3.4.1 The inheritance of genes follows patterns.
Nature of science:
3.4.2 Making quantitative measurements with replicates to ensure reliability. Mendel’s genetic crosses with pea plants generated numerical data. (3.2)
3.4.3 Mendel discovered the principles of inheritance with experiments in which large numbers of pea plants were crossed.
3.4.4 Gametes are haploid so contain only one allele of each gene.
3.4.5 The two alleles of each gene separate into different haploid daughter nuclei during meiosis.
3.4.6 Fusion of gametes results in diploid zygotes with two alleles of each gene that may be the same allele or different alleles.
3.4.7 Dominant alleles mask the effects of recessive alleles but co-dominant alleles have joint effects.
3.4.8 Many genetic diseases in humans are due to recessive alleles of autosomal genes, although some genetic diseases are due to dominant or co-dominant alleles.
3.4.9 Some genetic diseases are sex-linked. The pattern of inheritance is different with sex-linked genes due to their location on sex chromosomes.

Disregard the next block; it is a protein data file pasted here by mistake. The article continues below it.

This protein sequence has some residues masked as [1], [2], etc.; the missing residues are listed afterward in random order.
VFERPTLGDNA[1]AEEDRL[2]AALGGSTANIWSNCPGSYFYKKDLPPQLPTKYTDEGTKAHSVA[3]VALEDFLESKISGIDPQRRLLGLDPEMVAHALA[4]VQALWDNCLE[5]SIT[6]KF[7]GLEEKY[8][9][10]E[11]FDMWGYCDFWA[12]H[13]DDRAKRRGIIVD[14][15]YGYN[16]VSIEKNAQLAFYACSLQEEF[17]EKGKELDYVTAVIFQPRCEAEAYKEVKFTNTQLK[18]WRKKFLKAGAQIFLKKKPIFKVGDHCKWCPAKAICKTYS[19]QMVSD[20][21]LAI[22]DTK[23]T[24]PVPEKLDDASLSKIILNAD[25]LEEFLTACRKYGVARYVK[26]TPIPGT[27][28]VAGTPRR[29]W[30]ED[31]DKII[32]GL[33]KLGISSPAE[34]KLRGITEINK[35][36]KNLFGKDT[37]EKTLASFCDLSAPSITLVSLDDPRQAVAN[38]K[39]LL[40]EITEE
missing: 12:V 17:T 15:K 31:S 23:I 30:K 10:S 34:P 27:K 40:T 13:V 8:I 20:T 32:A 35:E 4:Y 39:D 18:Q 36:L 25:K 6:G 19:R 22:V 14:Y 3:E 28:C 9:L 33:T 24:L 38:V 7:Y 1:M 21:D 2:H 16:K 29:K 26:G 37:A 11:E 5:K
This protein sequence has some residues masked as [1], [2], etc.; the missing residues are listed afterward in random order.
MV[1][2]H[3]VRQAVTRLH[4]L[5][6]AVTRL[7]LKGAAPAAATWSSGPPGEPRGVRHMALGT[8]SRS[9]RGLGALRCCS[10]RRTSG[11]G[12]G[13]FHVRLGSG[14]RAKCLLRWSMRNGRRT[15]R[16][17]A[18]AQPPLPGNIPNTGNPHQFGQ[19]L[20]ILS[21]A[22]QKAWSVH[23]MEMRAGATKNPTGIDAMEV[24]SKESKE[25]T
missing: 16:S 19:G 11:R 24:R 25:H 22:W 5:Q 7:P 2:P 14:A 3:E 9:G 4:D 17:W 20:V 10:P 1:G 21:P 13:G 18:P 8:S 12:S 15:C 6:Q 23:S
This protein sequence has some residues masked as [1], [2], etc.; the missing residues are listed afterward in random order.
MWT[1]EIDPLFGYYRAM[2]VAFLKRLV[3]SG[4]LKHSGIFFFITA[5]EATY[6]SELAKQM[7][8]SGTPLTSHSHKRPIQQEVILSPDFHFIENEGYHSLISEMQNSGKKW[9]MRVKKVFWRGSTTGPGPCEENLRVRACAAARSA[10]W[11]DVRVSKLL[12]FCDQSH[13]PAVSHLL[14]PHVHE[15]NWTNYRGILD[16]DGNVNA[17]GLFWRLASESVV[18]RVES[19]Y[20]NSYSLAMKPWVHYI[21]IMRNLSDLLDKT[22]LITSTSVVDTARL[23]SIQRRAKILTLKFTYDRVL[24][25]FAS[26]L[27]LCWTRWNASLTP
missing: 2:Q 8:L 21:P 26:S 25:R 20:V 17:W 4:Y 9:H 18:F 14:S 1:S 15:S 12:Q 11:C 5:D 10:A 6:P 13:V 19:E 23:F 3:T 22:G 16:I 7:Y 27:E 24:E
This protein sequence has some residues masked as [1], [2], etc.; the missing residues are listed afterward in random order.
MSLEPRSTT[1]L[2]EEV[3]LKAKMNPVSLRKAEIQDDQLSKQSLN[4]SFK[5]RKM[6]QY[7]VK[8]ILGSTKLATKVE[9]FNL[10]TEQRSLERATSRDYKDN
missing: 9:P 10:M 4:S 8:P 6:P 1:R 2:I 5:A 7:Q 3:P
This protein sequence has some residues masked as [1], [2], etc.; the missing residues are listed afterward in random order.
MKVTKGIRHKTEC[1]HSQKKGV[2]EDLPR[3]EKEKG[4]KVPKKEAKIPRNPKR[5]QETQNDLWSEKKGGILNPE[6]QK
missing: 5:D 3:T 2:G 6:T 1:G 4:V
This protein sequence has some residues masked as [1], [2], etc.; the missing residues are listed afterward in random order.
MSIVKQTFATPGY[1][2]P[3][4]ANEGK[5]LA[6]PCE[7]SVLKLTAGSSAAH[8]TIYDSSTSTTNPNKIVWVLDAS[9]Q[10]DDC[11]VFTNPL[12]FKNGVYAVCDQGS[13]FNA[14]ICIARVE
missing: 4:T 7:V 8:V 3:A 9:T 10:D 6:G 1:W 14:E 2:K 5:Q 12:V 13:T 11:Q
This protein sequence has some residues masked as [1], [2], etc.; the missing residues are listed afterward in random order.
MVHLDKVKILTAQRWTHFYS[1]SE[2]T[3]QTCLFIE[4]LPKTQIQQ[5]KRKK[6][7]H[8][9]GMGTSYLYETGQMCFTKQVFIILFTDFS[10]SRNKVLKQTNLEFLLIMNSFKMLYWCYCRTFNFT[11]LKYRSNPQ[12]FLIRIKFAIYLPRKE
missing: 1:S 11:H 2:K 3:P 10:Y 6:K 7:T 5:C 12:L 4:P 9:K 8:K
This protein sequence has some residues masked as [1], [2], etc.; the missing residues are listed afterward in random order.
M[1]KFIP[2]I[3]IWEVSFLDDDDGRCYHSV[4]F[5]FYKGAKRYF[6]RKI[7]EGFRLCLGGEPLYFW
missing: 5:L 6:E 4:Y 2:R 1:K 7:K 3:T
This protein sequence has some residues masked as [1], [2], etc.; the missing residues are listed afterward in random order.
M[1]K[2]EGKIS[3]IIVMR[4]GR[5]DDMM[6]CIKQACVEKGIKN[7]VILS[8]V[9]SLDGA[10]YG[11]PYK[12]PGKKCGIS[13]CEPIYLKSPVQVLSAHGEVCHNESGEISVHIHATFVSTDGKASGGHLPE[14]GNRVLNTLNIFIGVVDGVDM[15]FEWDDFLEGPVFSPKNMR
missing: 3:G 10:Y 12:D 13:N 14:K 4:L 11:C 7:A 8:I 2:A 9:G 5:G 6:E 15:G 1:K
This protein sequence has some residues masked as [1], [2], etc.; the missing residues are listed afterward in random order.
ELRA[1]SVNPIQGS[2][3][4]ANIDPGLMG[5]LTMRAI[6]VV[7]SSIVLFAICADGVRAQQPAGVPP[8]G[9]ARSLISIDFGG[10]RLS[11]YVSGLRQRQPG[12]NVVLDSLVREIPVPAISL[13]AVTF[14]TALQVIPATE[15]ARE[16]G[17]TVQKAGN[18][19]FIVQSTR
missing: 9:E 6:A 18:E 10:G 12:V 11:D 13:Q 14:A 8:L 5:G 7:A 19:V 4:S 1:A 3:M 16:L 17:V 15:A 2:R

3.4.10 Many genetic diseases have been identified in humans but most are very rare.
3.4.11 Radiation and mutagenic chemicals increase the mutation rate and can cause genetic diseases and cancer.
3.4.12 Application: Inheritance of ABO blood groups.
3.4.13 Application: Red-green colour blindness and hemophilia as examples of sexlinked inheritance.
3.4.14 Application: Inheritance of cystic fibrosis and Huntington’s disease.
3.4.15 Application: Consequences of radiation after nuclear bombing of Hiroshima and accident at Chernobyl.
3.4.16 Skill: Construction of Punnett grids for predicting the outcomes of monohybrid genetic crosses.
3.4.17 Skill: Comparison of predicted and actual outcomes of genetic crosses using real data.
3.4.18 Skill: Analysis of pedigree charts to deduce the pattern of inheritance of genetic diseases.
3.4.19 Alleles carried on X chromosomes should be shown as superscript letters on an upper case X, such as Xh.
3.4.20 The expected notation for ABO blood group alleles is:
Theory of knowledge:
3.4.21 Mendel’s theories were not accepted by the scientific community for a long time. What factors would encourage the acceptance of new ideas by the scientific community?
3.4.22 Syllabus and cross-curricular links:
Topic 1.6 Cell division
3.4.23 Aim 8: Social implications of diagnosis of mutations, including the effects on the family and stigmatization.
Lesson Name: 3.4 Inheritance